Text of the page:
5 July 2013

One key step in your business's visibility is to make every interaction with your customers count. This blog takes you through how to do it.

This means that your website, your customer services, your social networks, your entire communication strategy, needs to come from the same place.

That place is on the same level as your customer. And not just your customer as a “group market”, but your customer as an individual.

In order to get to the point where every customer interaction is working for you, you need to step right back and look at the bigger picture.

Understand your customers

The nature of customers has changed. Now, the customer will choose when, where, and how they engage with a brand. You need to know who your customers are, what they say, whether what they say differs across channels of interaction. It is important to pinpoint the best channel for interaction with your customer base, and focus all of your customer information into that channel.

Even if you have a well-known brand, your customers are now more likely to support a brand that is visible and active within their own channels. If you are not there, you will miss out.

Within your customer knowledge, you have to fine-tune your information about your customers down to an individual level. Every customer experience must be optimised for an individual interaction, rather than a group interaction. This means that customer feedback is the only metric you will need to evaluate your strategy.

Further to this, you need to determine whether you are speaking the same language as your customers. Do they understand the names of your services? Any acronyms/industry terms you might use regularly? Processes that you want to talk about with them? In other words, would your customers fully understand everything you put in front of them, in any interaction you have?

Talk to your individuals

Once you have gained a full understanding of your customers, and you have started to refine it down to an individual level, you can start engaging with the individual.

This means that all assistance, in every interaction, has to be personalised to that person. Your knowledge and information needs to be not only relevant, but relevant at the point at which the customer requires it.

When you start to frame everything from the customer’s perspective, you can see that nearly every interaction you have – whether online, or by phone – is an opportunity to help a customer do something. You don’t want to sell your customer a lawyer; you want to help her to create blinding legal documents to ensure her business goes from strength to strength. You don’t want to sell your customer a tax accountant; you want to help him make the most of his hard work so that he can enjoy his money not see it all disappear to the HMRC.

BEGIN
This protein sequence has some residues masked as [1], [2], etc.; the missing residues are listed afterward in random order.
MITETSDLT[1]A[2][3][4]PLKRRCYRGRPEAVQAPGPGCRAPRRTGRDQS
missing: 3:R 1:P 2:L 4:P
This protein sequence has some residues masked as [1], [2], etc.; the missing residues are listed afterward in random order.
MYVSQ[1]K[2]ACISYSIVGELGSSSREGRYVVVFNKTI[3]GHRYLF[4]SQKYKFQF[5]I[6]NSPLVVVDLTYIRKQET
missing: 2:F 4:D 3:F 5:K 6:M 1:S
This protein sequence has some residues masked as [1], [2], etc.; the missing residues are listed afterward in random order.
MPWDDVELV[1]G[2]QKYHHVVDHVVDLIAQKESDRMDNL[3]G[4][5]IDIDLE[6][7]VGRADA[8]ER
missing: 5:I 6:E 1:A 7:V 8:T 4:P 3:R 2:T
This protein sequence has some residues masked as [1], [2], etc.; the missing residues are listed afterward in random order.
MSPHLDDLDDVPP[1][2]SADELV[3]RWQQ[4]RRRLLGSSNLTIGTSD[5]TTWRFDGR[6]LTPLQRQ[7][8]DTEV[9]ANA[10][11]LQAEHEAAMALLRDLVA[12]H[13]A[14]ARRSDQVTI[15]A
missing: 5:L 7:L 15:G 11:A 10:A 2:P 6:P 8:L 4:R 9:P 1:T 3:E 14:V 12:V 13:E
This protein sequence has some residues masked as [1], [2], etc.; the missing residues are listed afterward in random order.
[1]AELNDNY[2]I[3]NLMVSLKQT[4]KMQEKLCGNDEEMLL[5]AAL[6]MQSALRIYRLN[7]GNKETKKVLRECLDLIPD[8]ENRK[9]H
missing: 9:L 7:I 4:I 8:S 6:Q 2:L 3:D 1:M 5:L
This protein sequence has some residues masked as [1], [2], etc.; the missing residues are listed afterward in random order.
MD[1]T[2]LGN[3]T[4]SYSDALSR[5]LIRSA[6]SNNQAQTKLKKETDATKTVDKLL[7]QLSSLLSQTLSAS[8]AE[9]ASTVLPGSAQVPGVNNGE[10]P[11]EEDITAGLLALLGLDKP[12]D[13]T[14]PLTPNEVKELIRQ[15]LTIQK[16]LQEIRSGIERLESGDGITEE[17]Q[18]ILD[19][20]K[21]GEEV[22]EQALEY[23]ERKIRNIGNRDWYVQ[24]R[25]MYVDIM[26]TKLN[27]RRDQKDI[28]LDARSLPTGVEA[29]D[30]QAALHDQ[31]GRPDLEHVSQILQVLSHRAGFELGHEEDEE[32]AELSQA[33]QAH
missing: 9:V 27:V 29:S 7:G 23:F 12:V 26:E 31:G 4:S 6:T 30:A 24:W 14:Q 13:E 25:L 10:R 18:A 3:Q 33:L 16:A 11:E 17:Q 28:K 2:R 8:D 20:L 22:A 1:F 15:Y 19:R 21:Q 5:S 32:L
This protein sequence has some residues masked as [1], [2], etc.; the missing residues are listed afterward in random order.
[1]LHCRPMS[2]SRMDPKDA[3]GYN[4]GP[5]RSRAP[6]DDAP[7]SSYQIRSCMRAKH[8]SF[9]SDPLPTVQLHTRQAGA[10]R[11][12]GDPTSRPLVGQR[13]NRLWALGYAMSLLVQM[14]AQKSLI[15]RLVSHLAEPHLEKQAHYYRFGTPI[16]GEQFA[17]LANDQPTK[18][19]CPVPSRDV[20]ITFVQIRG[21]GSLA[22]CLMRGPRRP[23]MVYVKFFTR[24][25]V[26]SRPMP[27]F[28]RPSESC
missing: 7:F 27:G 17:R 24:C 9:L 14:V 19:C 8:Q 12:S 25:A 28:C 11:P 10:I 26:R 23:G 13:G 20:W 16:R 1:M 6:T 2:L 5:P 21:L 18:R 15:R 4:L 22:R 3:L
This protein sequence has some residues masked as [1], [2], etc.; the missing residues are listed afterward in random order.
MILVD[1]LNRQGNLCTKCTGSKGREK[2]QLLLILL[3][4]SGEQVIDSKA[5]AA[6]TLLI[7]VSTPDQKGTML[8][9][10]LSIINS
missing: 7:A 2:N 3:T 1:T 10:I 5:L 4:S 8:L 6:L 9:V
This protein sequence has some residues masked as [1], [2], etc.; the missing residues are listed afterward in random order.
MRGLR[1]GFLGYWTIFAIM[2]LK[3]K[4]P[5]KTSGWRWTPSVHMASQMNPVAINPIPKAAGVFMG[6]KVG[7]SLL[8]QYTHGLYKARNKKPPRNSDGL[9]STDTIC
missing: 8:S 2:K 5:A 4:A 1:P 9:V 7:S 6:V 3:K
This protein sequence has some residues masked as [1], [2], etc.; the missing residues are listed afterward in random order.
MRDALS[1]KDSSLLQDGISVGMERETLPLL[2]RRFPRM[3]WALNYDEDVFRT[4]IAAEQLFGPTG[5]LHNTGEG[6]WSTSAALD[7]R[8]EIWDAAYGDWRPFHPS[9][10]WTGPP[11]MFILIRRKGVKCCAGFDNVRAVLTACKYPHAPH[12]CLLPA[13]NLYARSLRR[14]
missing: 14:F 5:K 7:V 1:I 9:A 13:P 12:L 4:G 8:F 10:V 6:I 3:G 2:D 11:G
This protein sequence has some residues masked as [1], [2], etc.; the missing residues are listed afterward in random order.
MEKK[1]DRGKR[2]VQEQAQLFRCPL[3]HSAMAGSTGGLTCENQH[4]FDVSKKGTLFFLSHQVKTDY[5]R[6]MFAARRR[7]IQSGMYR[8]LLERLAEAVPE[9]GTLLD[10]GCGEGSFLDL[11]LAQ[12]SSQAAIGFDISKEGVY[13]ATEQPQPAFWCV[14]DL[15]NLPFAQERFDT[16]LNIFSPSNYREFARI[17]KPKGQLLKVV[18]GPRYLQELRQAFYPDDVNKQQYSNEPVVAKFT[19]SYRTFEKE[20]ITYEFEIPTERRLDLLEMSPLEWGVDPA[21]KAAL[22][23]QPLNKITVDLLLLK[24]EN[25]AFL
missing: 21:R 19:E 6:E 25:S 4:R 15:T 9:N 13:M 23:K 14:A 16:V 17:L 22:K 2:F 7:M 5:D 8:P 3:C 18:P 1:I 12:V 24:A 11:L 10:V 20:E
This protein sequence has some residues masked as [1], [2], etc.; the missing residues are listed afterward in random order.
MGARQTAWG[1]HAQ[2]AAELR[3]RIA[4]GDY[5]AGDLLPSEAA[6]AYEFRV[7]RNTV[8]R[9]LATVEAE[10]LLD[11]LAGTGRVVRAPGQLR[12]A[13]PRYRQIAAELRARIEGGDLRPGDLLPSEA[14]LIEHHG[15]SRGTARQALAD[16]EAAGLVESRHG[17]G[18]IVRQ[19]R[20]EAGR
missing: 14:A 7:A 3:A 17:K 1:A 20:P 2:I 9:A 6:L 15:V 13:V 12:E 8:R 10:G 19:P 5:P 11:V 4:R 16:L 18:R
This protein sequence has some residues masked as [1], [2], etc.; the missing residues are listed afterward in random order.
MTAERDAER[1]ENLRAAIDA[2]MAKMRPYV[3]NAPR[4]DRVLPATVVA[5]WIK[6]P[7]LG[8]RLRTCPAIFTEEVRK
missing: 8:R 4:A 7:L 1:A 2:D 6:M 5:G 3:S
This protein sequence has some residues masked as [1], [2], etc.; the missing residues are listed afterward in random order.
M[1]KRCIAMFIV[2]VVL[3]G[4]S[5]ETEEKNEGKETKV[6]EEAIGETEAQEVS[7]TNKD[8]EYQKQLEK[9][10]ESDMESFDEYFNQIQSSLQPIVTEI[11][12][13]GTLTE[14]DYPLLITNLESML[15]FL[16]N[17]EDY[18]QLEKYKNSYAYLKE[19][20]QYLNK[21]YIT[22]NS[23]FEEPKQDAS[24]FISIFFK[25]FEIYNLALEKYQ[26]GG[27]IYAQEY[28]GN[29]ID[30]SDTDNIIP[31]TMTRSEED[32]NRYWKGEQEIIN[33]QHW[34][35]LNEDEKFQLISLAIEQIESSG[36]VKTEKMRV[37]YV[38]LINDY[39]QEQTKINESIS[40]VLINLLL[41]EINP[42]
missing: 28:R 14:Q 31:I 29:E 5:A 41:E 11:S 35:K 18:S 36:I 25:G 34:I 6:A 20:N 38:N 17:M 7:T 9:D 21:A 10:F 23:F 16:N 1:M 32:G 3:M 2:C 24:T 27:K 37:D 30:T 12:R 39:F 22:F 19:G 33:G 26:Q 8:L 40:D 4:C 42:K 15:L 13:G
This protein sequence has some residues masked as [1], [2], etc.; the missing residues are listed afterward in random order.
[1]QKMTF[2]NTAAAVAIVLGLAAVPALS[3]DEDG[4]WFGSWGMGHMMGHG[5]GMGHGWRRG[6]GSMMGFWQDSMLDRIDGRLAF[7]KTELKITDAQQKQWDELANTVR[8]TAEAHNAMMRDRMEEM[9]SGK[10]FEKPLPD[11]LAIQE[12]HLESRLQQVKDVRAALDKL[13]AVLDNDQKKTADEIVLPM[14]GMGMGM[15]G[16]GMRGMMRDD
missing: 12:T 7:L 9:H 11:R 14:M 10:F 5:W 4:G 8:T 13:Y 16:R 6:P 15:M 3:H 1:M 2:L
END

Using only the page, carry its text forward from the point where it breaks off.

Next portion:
It’s important to note that you can’t fake it when you interact with your customers. At a personal level, sincerity and a genuine willingness to help, count a lot; this also applies to your customer experience interactions.

The customer experience is your marketing strategy

Once you start focusing on your customer experience in terms of making every interaction count, this experience becomes your marketing and communications strategy. If you are able to resolve your customer’s problems quickly and easily, that is one thing. But if you are able to be genuine, to know who you are and what your company stands for, you can bring that into every interaction you have. It also means that every interaction is an opportunity for you to learn something new: about your company, about your customer, about your service.

Selling is no longer a simple matter of positioning a service in the right way. If your customer experience, and the customer interaction, is the focus of what you are doing, then you can use your marketing to reinforce the truth about your company.

Your visibility in your customer’s preferred social networks demonstrates this easily. If you are open and honest, you can take customer feedback in full view of your market. You can use that interaction to solve a problem quickly, and other people will see it. If you are active, and a customer asks a question, you can respond quickly, and other people will notice.

Making every interaction count means knowing your customers at an individual level, and being able to speak their language. If their needs include fast response times, you need to be able to provide that. The key thing is knowing your customer; if you aren’t sure what they want, or how to provide it, or you have arguments with your colleagues about it, you need to stop discussing it and gather that information. Sometimes starting from scratch is the most beneficial thing you can do.

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